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Why you may not want to use your insurance for Therapy

Why you may not want to use your insurance for Therapy

Using Insurance for therapy

In the 1960s, mental health care started being a service that insurance would reimburse providers. Back then, it was for psychiatric services. Now, in almost all states, people use their insurance benefits for a majority of mental health services. This benefit can be super helpful for many of us who are insured. Not many of us can afford to or want to even pay out of pocket for our healthcare expenses. Before I opened Unload it Therapy and learned how to do the billing, I never fully understood how insurance worked for mental health. Now that I have had the experience of being a provider on insurance, I will educate you on some things that I tell clients during our first session about insurance.

A sprout symbolizing the way you can invest in your mental and emotional health at Unload it Therapy. Even if you do not want to use your insurance, or benefits are not covered, you can invest in yourself, your relationship, and your family here at Unload it Therapy in Houston, Tx.

 

Why you may not want to use Insurance for mental/emotional health treatment

  1. Insurance requires a diagnosis

    . So, things like anxiety, depression, bipolar disorder, etc., are things that the insurance recognizes. A diagnosis is something that is required before the insurance company will decide if they are going to pay for your treatment or not. This diagnosis is something your therapist will have to give you, even if you don’t need one. These diagnoses can follow you and be a part of your medical history indefinitely. Carrying a diagnosis can be especially problematic depending on your profession and other factors. For example, I once had a client that had to track me down from Georgia to give him clearance as he moved into the local government sector for his profession.

 

  1. Insurance companies often do no recognized family or couple sessions as medically necessary.

    A therapist can use relational or ‘Z’ codes. These codes say to the insurance company, “Hey, this person is experiencing issues in their relationship but does not have a specific diagnosis.” Still, my experience is that it is not something that they will honor. Most insurance plans will cover individual Therapy but not cover family or couple sessions.

Using credit card for therapy treatment may be a great option. This is for those who do not want to have a diagnosis that continues to follow them, but want to work on themselves and their relationships at Unload it Therapy in Houston, TX. You can also pay for therapy for online services in Texas and Georgia

  1. Your insurance will dictate your therapist

    . Most major insurance companies have a vast list of providers who are contracted with them. Having an extensive directory is helpful for the therapist and the client. The issues can ensue when clients decide to change their job or go with another insurance company, and their therapist is not listed. If the provider is not contracted with that company, that would mean that the client would have to start the therapy process over essentially.

 

  1. The insurance company may dictate your treatment process.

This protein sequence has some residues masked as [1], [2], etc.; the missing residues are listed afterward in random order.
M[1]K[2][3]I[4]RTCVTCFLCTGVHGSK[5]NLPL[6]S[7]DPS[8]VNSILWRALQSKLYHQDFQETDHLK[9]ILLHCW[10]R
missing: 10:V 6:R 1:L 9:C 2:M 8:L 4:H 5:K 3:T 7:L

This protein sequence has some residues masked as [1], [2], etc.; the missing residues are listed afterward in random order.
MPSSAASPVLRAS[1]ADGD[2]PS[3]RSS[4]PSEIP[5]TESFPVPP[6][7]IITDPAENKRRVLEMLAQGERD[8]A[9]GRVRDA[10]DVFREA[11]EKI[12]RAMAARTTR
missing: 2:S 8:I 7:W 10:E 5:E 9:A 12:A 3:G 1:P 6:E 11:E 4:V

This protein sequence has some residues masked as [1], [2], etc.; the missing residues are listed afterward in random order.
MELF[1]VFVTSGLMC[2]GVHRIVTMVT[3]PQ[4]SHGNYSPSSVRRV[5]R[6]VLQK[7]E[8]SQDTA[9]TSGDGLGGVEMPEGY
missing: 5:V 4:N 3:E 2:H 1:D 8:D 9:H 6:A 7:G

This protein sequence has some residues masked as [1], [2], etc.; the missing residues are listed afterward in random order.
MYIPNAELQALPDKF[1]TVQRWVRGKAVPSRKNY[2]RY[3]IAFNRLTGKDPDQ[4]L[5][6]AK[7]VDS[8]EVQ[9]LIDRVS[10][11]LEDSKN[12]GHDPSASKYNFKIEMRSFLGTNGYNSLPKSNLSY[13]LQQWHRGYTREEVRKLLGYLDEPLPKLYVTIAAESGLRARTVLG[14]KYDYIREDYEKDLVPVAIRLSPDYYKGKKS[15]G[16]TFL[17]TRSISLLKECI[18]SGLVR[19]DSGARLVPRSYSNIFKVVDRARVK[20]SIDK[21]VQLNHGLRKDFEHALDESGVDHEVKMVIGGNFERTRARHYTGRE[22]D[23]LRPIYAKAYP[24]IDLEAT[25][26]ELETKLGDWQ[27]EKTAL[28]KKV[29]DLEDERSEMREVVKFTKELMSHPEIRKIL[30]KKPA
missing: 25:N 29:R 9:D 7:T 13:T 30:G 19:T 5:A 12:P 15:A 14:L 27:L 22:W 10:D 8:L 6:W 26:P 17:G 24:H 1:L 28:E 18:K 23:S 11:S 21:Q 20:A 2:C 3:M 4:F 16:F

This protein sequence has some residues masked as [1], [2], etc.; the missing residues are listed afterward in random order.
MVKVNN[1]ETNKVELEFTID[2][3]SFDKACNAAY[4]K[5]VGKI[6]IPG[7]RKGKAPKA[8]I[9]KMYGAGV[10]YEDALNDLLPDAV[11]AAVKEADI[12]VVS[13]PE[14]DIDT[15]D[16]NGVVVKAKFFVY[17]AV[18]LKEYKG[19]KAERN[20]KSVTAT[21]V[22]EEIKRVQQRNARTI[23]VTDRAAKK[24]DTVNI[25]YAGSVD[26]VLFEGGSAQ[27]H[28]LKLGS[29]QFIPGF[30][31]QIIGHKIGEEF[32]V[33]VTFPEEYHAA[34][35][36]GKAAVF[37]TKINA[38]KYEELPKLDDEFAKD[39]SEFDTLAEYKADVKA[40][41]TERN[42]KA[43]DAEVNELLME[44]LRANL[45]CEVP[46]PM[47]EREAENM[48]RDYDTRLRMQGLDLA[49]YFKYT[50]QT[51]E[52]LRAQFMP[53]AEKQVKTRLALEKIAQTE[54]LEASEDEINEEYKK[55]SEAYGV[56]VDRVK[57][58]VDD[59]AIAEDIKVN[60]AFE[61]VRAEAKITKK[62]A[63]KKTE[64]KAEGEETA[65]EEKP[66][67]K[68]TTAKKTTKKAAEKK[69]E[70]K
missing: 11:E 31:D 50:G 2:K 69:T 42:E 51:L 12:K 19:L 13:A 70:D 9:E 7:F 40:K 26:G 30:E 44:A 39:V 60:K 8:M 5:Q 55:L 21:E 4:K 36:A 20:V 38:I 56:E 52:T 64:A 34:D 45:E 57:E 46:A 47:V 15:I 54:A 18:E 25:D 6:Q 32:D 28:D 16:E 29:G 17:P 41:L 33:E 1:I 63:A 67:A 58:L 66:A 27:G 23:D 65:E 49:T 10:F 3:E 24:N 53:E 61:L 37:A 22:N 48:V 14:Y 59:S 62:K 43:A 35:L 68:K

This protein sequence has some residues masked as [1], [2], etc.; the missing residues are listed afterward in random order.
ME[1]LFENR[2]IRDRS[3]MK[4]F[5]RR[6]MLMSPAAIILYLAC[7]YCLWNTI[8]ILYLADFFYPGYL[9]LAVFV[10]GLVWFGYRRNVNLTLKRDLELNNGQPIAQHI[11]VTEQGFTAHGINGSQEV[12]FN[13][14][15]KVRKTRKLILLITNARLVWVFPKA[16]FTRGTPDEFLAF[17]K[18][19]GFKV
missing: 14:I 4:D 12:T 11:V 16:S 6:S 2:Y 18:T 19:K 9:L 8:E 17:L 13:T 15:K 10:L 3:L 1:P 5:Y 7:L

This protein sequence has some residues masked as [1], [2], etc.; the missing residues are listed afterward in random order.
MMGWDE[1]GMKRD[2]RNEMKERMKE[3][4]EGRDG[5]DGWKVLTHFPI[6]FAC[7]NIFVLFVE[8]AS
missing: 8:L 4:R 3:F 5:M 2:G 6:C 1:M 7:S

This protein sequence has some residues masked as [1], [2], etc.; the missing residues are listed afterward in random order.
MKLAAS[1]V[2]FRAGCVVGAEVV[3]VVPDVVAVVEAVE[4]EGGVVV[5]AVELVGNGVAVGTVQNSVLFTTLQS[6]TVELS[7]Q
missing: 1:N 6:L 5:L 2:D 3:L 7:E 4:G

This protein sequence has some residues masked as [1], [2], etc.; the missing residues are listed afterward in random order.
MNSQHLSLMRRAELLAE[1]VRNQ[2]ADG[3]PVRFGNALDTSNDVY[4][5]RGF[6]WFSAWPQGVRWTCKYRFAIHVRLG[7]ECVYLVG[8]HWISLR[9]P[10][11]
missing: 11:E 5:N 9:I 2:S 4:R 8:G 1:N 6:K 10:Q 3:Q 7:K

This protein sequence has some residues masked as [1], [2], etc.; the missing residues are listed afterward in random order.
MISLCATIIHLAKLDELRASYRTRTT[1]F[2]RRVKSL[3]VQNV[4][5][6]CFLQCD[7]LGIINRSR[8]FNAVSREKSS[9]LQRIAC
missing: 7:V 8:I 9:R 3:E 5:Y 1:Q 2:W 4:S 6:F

Therapy is a process. And often, trying to discuss months and years’ worth of events, beliefs, and even trauma in 45-minute sessions once a week can take time. There can be times where insurance will limit the number of sessions AND the kind of treatment you can have. The limit can include the length of the session as well or the frequency. Insurance will likely not pay for more than one hour in therapy. If your therapist is trained in a helpful modality, insurance may not pay for that therapist to do what they are trained to do.

Illumination that occurs due to the investment in self, and not just waiting for your insurance benefits kick in. Learn more at Unload it Therapy

  1. Confidentiality is broken a bit with insurance

    . When you use your insurance for Therapy, there a lot of people who will know about it. Yes, these are professionals, mainly of the insurance company. However, it is not as cut and dry as it may seem. Because you are using your insurance, you may need to agree to their terms. So, your therapy will need to submit diagnosis, treatment plans, even session notes for payment for your services.

 

For many, using insurance for Therapy is a no-brainer. However, sometimes committing to invest in yourself, your health, relationship, and privacy may be worth it. You can also use payments such as FSA/HAS cards that can pay for out-of-pocket therapy expenses as well. This is a loaded topic, so if you have any additional questions, do not hesitate to contact us, and we will do our best to give more clarity on this critical subject.

About the Author

Roma Williams is a Houston based licensed marriage and family therapist, who is also licensed in the state of Georgia. Her specialities and clinical interests are relationships. Roma enjoys working with couples, including LGBTQ+ and those who live in polyamorous relationships. Roma also enjoys working with individuals on their relationships with self and others. Being a California native, and moving to the south in her adult years, Roma has had a great deal of experiences that have shape her cultural development both professionally and personally. In her spare time, Roma enjoys fashion, fun, and traveling.

If you are in Houston or in any part of Texas or Georgia and are ready to work with Roma click here.

 

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